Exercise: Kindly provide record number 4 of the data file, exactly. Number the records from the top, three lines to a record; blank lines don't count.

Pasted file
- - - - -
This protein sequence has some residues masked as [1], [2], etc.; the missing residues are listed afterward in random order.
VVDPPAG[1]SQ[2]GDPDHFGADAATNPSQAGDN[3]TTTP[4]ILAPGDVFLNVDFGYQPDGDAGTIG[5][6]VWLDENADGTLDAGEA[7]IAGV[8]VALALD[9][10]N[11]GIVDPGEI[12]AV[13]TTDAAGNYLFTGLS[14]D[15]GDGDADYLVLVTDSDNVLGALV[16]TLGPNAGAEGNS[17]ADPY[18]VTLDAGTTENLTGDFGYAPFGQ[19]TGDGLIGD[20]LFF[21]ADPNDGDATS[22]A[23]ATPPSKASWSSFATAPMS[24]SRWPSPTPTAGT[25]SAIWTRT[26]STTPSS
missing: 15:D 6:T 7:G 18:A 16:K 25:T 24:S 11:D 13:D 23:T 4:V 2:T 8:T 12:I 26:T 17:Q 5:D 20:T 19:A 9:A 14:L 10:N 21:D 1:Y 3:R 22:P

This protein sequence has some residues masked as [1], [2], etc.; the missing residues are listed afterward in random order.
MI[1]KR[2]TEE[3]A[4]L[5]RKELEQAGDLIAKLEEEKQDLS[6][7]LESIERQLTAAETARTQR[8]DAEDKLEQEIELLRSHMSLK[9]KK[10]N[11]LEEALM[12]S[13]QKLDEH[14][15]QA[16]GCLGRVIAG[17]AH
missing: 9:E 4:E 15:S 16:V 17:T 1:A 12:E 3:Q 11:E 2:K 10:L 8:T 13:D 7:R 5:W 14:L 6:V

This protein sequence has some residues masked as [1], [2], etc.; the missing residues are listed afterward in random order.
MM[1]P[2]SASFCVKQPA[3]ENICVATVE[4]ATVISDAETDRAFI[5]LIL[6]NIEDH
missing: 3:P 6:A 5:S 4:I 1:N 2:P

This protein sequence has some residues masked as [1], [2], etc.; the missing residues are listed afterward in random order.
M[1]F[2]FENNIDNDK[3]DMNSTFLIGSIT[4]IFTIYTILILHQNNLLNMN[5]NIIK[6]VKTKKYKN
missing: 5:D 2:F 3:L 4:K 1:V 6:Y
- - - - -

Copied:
This protein sequence has some residues masked as [1], [2], etc.; the missing residues are listed afterward in random order.
M[1]F[2]FENNIDNDK[3]DMNSTFLIGSIT[4]IFTIYTILILHQNNLLNMN[5]NIIK[6]VKTKKYKN
missing: 5:D 2:F 3:L 4:K 1:V 6:Y